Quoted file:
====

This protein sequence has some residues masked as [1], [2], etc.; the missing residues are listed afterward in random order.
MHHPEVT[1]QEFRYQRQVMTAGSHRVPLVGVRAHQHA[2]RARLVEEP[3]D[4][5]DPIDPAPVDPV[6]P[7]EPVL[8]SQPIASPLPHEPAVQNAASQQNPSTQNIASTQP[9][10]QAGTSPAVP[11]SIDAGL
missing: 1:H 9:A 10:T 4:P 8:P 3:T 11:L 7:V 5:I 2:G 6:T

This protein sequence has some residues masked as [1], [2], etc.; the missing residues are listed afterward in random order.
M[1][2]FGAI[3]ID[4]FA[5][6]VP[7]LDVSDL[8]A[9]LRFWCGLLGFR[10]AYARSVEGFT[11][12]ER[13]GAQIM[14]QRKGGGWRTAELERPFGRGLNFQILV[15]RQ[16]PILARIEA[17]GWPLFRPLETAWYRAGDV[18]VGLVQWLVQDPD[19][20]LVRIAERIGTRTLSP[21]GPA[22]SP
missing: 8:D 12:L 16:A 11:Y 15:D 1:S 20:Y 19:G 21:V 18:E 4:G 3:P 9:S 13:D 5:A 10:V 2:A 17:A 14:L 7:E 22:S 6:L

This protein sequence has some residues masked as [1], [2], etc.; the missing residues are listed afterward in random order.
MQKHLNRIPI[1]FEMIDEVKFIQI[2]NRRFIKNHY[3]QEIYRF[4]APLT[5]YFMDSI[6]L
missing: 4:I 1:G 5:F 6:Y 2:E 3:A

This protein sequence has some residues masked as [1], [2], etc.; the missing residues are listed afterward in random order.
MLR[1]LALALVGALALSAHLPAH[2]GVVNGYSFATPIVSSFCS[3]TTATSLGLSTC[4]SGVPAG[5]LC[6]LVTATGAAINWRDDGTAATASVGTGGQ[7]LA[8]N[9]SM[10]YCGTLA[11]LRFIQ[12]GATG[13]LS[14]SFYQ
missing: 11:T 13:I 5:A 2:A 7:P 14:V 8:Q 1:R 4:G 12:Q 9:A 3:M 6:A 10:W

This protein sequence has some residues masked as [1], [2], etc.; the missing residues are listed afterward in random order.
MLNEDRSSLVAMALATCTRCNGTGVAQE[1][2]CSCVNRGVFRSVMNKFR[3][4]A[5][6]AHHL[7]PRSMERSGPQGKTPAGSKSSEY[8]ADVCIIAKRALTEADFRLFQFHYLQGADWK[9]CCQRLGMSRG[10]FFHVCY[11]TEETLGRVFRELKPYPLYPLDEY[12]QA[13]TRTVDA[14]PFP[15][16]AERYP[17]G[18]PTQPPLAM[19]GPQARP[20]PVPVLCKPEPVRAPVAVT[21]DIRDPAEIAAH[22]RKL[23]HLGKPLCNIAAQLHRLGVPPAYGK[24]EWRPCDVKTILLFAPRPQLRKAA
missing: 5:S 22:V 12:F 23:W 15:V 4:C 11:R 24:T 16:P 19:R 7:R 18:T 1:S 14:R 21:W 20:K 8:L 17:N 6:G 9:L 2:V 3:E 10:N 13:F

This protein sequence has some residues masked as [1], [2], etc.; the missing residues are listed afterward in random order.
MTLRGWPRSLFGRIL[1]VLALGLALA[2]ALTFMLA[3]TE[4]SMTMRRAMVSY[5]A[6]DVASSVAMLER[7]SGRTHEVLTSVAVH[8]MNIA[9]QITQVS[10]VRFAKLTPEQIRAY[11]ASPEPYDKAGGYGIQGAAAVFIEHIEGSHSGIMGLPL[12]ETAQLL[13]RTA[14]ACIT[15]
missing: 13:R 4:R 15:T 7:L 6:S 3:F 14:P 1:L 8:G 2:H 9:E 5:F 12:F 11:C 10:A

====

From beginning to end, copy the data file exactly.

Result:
This protein sequence has some residues masked as [1], [2], etc.; the missing residues are listed afterward in random order.
MHHPEVT[1]QEFRYQRQVMTAGSHRVPLVGVRAHQHA[2]RARLVEEP[3]D[4][5]DPIDPAPVDPV[6]P[7]EPVL[8]SQPIASPLPHEPAVQNAASQQNPSTQNIASTQP[9][10]QAGTSPAVP[11]SIDAGL
missing: 1:H 9:A 10:T 4:P 8:P 3:T 11:L 7:V 5:I 2:G 6:T

This protein sequence has some residues masked as [1], [2], etc.; the missing residues are listed afterward in random order.
M[1][2]FGAI[3]ID[4]FA[5][6]VP[7]LDVSDL[8]A[9]LRFWCGLLGFR[10]AYARSVEGFT[11][12]ER[13]GAQIM[14]QRKGGGWRTAELERPFGRGLNFQILV[15]RQ[16]PILARIEA[17]GWPLFRPLETAWYRAGDV[18]VGLVQWLVQDPD[19][20]LVRIAERIGTRTLSP[21]GPA[22]SP
missing: 8:D 12:L 16:A 11:Y 15:D 1:S 20:Y 19:G 21:V 18:E 4:G 3:P 9:S 13:D 5:A 10:V 2:A 17:A 14:L 7:E 22:S 6:L

This protein sequence has some residues masked as [1], [2], etc.; the missing residues are listed afterward in random order.
MQKHLNRIPI[1]FEMIDEVKFIQI[2]NRRFIKNHY[3]QEIYRF[4]APLT[5]YFMDSI[6]L
missing: 4:I 1:G 5:F 6:Y 2:E 3:A

This protein sequence has some residues masked as [1], [2], etc.; the missing residues are listed afterward in random order.
MLR[1]LALALVGALALSAHLPAH[2]GVVNGYSFATPIVSSFCS[3]TTATSLGLSTC[4]SGVPAG[5]LC[6]LVTATGAAINWRDDGTAATASVGTGGQ[7]LA[8]N[9]SM[10]YCGTLA[11]LRFIQ[12]GATG[13]LS[14]SFYQ
missing: 11:T 13:I 5:A 2:A 7:P 14:V 8:Q 1:R 4:G 12:Q 9:A 3:M 6:A 10:W

This protein sequence has some residues masked as [1], [2], etc.; the missing residues are listed afterward in random order.
MLNEDRSSLVAMALATCTRCNGTGVAQE[1][2]CSCVNRGVFRSVMNKFR[3][4]A[5][6]AHHL[7]PRSMERSGPQGKTPAGSKSSEY[8]ADVCIIAKRALTEADFRLFQFHYLQGADWK[9]CCQRLGMSRG[10]FFHVCY[11]TEETLGRVFRELKPYPLYPLDEY[12]QA[13]TRTVDA[14]PFP[15][16]AERYP[17]G[18]PTQPPLAM[19]GPQARP[20]PVPVLCKPEPVRAPVAVT[21]DIRDPAEIAAH[22]RKL[23]HLGKPLCNIAAQLHRLGVPPAYGK[24]EWRPCDVKTILLFAPRPQLRKAA
missing: 5:S 22:V 12:F 23:W 15:V 4:C 11:R 24:T 16:P 19:R 7:R 18:T 1:S 14:R 21:W 20:K 8:L 17:N 6:G 9:L 2:V 3:E 10:N 13:F

This protein sequence has some residues masked as [1], [2], etc.; the missing residues are listed afterward in random order.
MTLRGWPRSLFGRIL[1]VLALGLALA[2]ALTFMLA[3]TE[4]SMTMRRAMVSY[5]A[6]DVASSVAMLER[7]SGRTHEVLTSVAVH[8]MNIA[9]QITQVS[10]VRFAKLTPEQIRAY[11]ASPEPYDKAGGYGIQGAAAVFIEHIEGSHSGIMGLPL[12]ETAQLL[13]RTA[14]ACIT[15]
missing: 13:R 4:R 15:T 7:L 6:S 3:F 14:P 1:L 8:G 2:H 9:E 5:F 12:F 11:C 10:A